His drink was made with the clitoria ternatea flower, so use your imagination as to why many laughs were shared at his booth. Between that and a little downtown Christiansted restaurant named Salty Beetchz—and a hot sauce with a name I shouldn’t share—I further cemented my belief that St. Croix is a place where you can work off the extra calories by laughing a lot.

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The first night was the only leg of the festival that featured a competition, so the participating restaurants were judged and awarded for presentation, and the guests were also asked to vote for the People’s Choice winners. I can’t imagine anyone had an easy decision that night, certainly not myself. I probably spent the most time loitering at the La Reine Chicken Shack table since I can’t mention St. Croix without people telling me, “You must eat at Chicken Shack!” (I did and there will be more on that in another article.)

So, because there were so many different and innovative dishes, I placed my vote for the one that took me furthest from my element and that was Blue Water Terrace. They served a vegan pizza that featured cauliflower crust and a red pepper hummus, topped with a slew of vegetables. In fairness, I shouldn’t be surprised it was so delicious, but I made four return trips to this table to try it again and again (and again and again), so the vote was a no-brainer.

Lobster ravioli and mini lamb chops spoiled guests
At The Buccaneer’s Terrace restaurant, guests were spoiled with lobster ravioli and mini lamb chops. Ashley Burns

Naturally, because I’m a trendsetter, Blue Water Terrace won the People’s Choice Award, and I’ll spend the months between this trip and my next failing to imitate their recipe. These chefs also won second place for their dessert presentation, and I know it’s a fool’s errand to write about how food tasted, so I’ll just say their salted caramel mini tacos made me exceptionally happy that I burned 2,600 calories playing golf at The Buccaneer the next morning.

Ridge to Reef Farm earned the first-place honor for presentation and it was very well-deserved—I also gave this crew rave reviews in person for their amazing Crispy Fungi Cake. Third place was a tie between Sand Castle on the Beach’s appetizer and Rita Chiverton Catering’s soup and stew, and the latter also earned second place in People’s Choice.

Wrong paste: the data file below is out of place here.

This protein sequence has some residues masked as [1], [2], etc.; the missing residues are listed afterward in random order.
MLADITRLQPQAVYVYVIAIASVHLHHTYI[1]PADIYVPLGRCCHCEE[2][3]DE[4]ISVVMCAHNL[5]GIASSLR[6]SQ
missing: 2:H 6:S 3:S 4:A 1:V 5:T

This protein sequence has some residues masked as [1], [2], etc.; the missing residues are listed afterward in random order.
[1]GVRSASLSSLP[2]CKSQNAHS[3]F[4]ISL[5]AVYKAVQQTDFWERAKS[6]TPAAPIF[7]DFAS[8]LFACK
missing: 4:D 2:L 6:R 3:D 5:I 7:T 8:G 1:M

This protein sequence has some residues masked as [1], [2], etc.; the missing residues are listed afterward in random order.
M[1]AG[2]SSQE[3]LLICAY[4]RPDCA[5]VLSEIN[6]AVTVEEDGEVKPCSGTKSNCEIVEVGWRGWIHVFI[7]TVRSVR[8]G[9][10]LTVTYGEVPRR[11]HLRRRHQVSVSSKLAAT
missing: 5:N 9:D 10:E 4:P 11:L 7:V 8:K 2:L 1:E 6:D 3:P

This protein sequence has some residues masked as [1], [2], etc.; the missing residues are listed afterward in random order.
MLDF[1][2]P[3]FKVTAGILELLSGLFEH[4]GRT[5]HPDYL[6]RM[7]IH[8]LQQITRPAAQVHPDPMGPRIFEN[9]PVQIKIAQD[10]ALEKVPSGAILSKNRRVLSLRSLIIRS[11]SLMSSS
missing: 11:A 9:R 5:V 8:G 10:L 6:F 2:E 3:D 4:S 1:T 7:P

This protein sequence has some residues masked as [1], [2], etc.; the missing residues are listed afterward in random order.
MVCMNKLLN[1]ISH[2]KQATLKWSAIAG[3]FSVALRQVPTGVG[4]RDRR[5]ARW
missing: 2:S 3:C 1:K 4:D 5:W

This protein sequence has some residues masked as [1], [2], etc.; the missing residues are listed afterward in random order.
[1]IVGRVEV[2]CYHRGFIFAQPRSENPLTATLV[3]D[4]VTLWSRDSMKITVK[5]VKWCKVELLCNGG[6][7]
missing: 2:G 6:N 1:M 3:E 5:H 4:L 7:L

The Galleon rounded out the fan voting, and while the chef’s crab cakes with mango ranch dressing had everyone raving, it was just a teaser to the phenomenal menu offered at the actual restaurant. If I never make it back to St. Croix, I might think about the tamarind old-fashioned on my death bed.

Beaches complement the stylish hotels
Being this close to one of The Buccaneer’s secluded beach spots never gets old (left); Brand new and already creating buzz, The Fred is as stylish as they come. Ashley Burns

The next two days of the festival showcased not only the island’s innovative cuisine, but also two of the best and most popular hotels in St. Croix. The Buccaneer hardly needs an introduction, as this legendary property and second night’s dining venue was conceived with hospitality and warmth as the foundation of the guest experience, and that remains the case today with its third-generation ownership.

Brunch was the theme for the third and final day of A Taste of St. Croix, and this was held at the brand-new boutique hotel The Fred, which, like the town of Frederiksted, is named for King Frederik V of Denmark. Some elements of this energetic new spot are unmistakably Dutch, but the overall vibe screams South Beach, and that’s going to make a huge impact on this side of St. Croix, especially considering The Fred is the town’s only beachfront hotel.

A Taste of St. Croix was founded in 2001 by a pair of restaurant owners, Kelly Odom and Katherine Pugliese. Over the years it has grown into one of the Caribbean’s largest culinary festivals—if not the largest—and it also raises money through the St. Croix Foundation. To say it is important to the island is an understatement. It is a source of immense pride and a celebration of the Crucian way of life.

And now that it has returned, it is a strong signal to the rest of the world that St. Croix is open for business, and things here are better than ever.